Using Semihosting the direct Way

Most embedded developers have probably used ‘semihosting’. And yes, it is generally seen as a bad thing. Maybe you have used it, without realizing what it really is and what it does. It is simple to add a printf() to the code (again: you should not use printf), and with the right standard library, it magically it shows up in a console view:

printf a hello world

That looks great, but what is behind this, to make it happen? Actually, it is really amazing technology. And it can be used for better things than just printing text.

Continue reading

Avoiding Stack Overflows: Application Monitoring the Stack Usage

One of the biggest fears of embedded systems developers are stack overflows. FreeRTOS includes a cool feature to monitor and catch task stack overflows. But what about the MSP (Main Stack Pointer) on ARM, or the interrupt stack? What if not using an RTOS and running a bare-metal application?

Checking stack size used

There is a simple way monitoring stack usage at runtime, and for this I want to share the routines and what is now available inside the McuArm module.

Continue reading

Adding the Picolib C/C++ Standard Library to an existing GNU ARM Embedded Toolchain

It looks like my previous article “Which Embedded GCC Standard Library? newlib, newlib-nano, …” stirred up something: I saw and knew about the Picolib created and maintained by Keith Packard, but never had the time to try it out. With the university grading mostly over, I have put aside a few hours to try it out. And the result is very interesting:

Footprint of different embedded libraries

Continue reading

Debugging Embedded Targets with pyOCD and Eclipse

If doing embedded development, then the debugging solution is probably the most important single tool in the development chain. Because very debugging probe has its pros and cons, I usually have at least three different debug probes on my desk, simply to get the job done in all aspects.

What is true for the hardware debugging probes, is true for the gdb client and server side. I’m using mostly the P&E, SEGGER and CMSIS-DAP plugins (e.g. NXP LinkServer) and OpenOCD from the Eclipse IDE side. But there are more choices, for example pyOCD.

Continue reading

ARM SWO ITM Console Bidirectional Standard I/O Retargeting

The ARM Cortex M architecture has many features which are underused, probably simply because engineers are not aware of it. SWO (Single Wire Output) is a single trace pin of the ARM Cortex-M CoreSight debug block. trace pin uses the ITM (Instruction Trace Macrocell) on ARM Cortex. It provides a serial output channel, at a high speed higher than the usual UART, because it is clocked at half or a quarter of the core clock frequency, depending on the core and implementation.

As such, it is an ideal high speed output channel to send text or data to the host. This is how it is usually used, but what is unknown to many: it can be used in a bidirectional way with the help of the debugger.

The topic of this article: how to redirect standard I/O like printf() or scanf() using the SWO ITM console: means both sending *and* receiving data over the SWO debug channel: that way I can use it as a kind of UART with a single pin only.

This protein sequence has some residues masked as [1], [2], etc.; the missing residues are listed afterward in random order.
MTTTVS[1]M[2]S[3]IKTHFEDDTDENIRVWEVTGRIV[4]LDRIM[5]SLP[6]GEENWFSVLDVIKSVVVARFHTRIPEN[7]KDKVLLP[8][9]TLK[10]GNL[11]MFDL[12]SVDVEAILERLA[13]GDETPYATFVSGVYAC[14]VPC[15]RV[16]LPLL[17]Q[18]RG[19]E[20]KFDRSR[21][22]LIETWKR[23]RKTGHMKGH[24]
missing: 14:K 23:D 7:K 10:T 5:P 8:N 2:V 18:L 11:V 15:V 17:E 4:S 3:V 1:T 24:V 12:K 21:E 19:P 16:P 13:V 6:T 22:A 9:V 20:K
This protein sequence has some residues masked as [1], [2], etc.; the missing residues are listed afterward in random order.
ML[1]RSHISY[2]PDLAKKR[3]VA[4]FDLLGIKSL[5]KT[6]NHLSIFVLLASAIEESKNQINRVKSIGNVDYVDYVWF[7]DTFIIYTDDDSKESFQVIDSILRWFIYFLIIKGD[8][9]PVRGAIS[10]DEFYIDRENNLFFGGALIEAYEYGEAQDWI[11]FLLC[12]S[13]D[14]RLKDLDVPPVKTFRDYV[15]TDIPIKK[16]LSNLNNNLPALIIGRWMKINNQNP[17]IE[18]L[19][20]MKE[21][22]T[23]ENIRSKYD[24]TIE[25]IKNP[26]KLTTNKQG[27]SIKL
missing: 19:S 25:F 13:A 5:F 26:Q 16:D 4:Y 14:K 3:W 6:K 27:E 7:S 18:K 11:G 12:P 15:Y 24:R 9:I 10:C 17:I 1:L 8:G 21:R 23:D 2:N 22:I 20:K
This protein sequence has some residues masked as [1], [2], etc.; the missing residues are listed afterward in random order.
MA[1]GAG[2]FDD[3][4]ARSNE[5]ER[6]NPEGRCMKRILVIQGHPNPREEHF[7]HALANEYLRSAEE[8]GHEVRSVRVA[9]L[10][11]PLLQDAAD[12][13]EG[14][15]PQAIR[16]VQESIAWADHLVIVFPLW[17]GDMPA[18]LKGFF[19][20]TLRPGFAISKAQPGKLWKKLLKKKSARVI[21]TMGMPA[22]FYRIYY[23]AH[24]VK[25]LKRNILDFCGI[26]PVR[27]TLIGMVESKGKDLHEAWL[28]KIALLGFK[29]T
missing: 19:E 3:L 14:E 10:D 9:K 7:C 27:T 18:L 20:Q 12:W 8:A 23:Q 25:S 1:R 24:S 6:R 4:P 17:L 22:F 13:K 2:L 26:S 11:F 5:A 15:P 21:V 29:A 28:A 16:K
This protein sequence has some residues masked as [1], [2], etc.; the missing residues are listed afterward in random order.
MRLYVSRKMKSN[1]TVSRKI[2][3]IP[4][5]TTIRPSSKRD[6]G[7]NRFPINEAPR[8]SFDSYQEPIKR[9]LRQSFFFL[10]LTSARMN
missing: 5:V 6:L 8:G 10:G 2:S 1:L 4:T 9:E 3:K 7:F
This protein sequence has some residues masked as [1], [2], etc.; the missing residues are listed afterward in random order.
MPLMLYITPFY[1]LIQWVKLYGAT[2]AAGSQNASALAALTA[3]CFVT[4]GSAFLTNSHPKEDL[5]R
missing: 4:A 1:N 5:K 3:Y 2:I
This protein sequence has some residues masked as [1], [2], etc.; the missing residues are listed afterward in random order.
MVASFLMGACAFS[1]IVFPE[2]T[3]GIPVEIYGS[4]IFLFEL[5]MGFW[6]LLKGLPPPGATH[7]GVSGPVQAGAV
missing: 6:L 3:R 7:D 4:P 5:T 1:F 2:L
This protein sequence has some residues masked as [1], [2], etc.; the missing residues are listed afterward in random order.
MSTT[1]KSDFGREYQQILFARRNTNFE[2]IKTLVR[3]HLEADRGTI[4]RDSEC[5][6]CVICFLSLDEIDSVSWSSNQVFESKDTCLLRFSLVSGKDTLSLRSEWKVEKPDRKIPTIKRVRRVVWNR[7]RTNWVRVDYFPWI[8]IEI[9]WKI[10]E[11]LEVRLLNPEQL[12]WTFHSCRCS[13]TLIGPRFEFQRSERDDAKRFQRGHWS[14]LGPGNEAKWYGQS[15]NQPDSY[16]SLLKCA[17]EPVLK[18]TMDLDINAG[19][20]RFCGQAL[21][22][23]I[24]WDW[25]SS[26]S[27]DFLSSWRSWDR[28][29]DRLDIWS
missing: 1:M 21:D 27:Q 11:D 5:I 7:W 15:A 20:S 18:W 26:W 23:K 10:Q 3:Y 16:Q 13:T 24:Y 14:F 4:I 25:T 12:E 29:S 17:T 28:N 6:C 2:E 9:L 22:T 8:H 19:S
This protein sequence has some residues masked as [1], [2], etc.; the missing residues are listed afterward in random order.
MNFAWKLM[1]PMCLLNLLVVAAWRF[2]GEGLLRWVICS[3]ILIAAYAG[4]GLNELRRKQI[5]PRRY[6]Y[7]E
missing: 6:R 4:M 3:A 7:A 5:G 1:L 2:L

Continue reading

NXP MCUXpresso IDE 11.7.0

It is the exam and grading time at the university, and the same time I’m preparing the lectures and labs for the new semester starting mid of February. I’m always heading for using the latest and greatest tools in my labs. A few days ago, NXP released the new version of the MCUXpresso IDE, version 11.7.0. Time to check it out…

NXP MCUXpresso IDE 11.7.0
Continue reading

Loading Multiple (Binary) Files with GDB

A typical debugging session involves just one ELF/Dwarf binary or executable. But what if I need to program multiple binary files with gdb? Things like loading both the bootloader and the application binary? Or I have a an on-chip file system or data section I need to program?

In this article I show how I can use gdb to load and program extra data, like a binary (.bin) file, both using command line interface and using an IDE.

Continue reading

Picoprobe: Using the Raspberry Pi Pico as Debug Probe

In Getting Started: Raspberry Pi Pico RP2040 with Eclipse and J-Link I used a SEGGER J-Link EDU for debugging: unfortunately, probably because of silicon shortage, these EDU probes are out of stock everywhere. Luckily, there is a solution: just use another Raspberry Pi Pico!

SWD Debugging with PicoProbe

This turns a $5 Raspberry Pi Pico board in to a very usable and versatile debug probe.

Continue reading

Tutorial: Creating Bare-bare Embedded Projects with CMake, with Eclipse included

MCU vendors offer SDKs and configuration tools: that’s a good thing, because that way I can get started quickly and get something up and running ideally in a few minutes. But this gets you into a dependency on tools, SDK and configuration tools too: changing later from one MCU to another can be difficult and time consuming. So why not get started with a ‘bare’ project, using general available tools, just with a basic initialization (clocking, startup code, CMSIS), even with the silicon vendor provided IDE and basic support files?

In this case, I show how you easily can do this with CMake, make and Eclipse, without the (direct) need of an SDK.

NXP LPC55S69-EVK with LoRa Shield
Continue reading

MCUXpresso IDE 11.6.0

With a steady release train, NXP has released last week a new and updated version of their flagship IDE: the version 11.6.0 of the MCUXpresso IDE.

NXP MCUXpresso IDE V11.6.0

And there are several new and cool features with that release, including a power & energy profiler and CMake support.

Continue reading